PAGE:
This page contains a Flash digital edition of a book.
Page 3


ElectraLite


Replace smoke alarm batteries Can’t remember to replace the batteries in your home’s smoke


alarms? Tie the chore to an important event, like your birthday or the first day of school. Some people replace their batteries twice a year, on the day they set their clocks back an hour in the fall and again when they set them ahead in the spring.


In fact, you should replace those batteries twice a year, even if


the you’re not quite worn out. That way, you won’t risk of having dead batteries if there’s a fire at your home. The batteries in a wall-mounted smoke alarm are easy to replace. Simply remove the device from the wall, remove the old battery and insert the new one. Test to make sure the battery is well-placed and operating correctly by pushing the test button on the front of the alarm cas- ing. Then, test the batteries again once a month. Replace the smoke detector itself if it breaks or once it’s 10 years old. Overtime, a smoke detector’s sensors can wear down from coming into constant contact with particles in indoor air, like cigarette smoke, pollen and pet dander. That can make the unit unreliable. Once that hap- pens, the alarm will become either hyper-sensitive and go off all the time, or can become desensitized so it never sounds.


Just say no to unsolicited home repairs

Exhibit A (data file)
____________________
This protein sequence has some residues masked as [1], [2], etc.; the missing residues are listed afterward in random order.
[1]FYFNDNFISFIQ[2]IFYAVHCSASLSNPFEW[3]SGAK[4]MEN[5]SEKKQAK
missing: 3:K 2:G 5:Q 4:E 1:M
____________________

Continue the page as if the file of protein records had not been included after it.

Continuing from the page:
Just as surely as the daffodils will bloom when the weather warms up, scam-artist home- improvement “contractors” will turn up in your neighborhood.


If someone knocks on your door to tell you he has just finished working on your neighbor’s roof, driveway and he has a great deal for you, too, just say “no.” Just ask to see the solicitor’s state contrac-


tor’s license, and he’ll go away. He doesn’t have one.


One of the most common springtime scams involves air conditioner tune-ups. Sure, you need a licensed a/c tech to give your unit a once-over at the beginning of the cooling season. It will cost you around $100, and if the contractor finds a problem, you’ll get an explanation and an offer to resolve a minor problem like replacing a belt or adding refrigerant.


If the service tech finds a bigger problem, you’ll be given a written estimate and time to decide if you want to get a second opinion or proceed with the repairs.


But if you say “yes” to a stranger who knocks


on your door offering to perform that tune-up for free, it’s a good bet you will hear that your a/c has an urgent problem that will cost thousands of dollars to fix—even if it’s not really broken. Don’t fall for it. Unless you know an awful lot about cooling technology, you won’t have a clue if this is an honest assessment. Your best bet: Do not hire anybody off the street or whose name you got from a flier someone left on your front door. Instead, call a licensed, local air condition- ing business that’s been around for a long time and will schedule a maintenance check for you. Professionals do not go door-to-door.


CANADIAN VALLEY ELECTRIC COOPERATIVE 73rd Annual Meeting September 15, 2012


Shawnee Heart of Oklahoma Exposition Center located at U.S. Highway 177 and Independence Registration —10 a.m. Business Meeting — 1 p.m.


2012 Events Include: Health Fair, live music Gifts include: CVEC hat & registration gift, door prizes Lunch —11 a.m.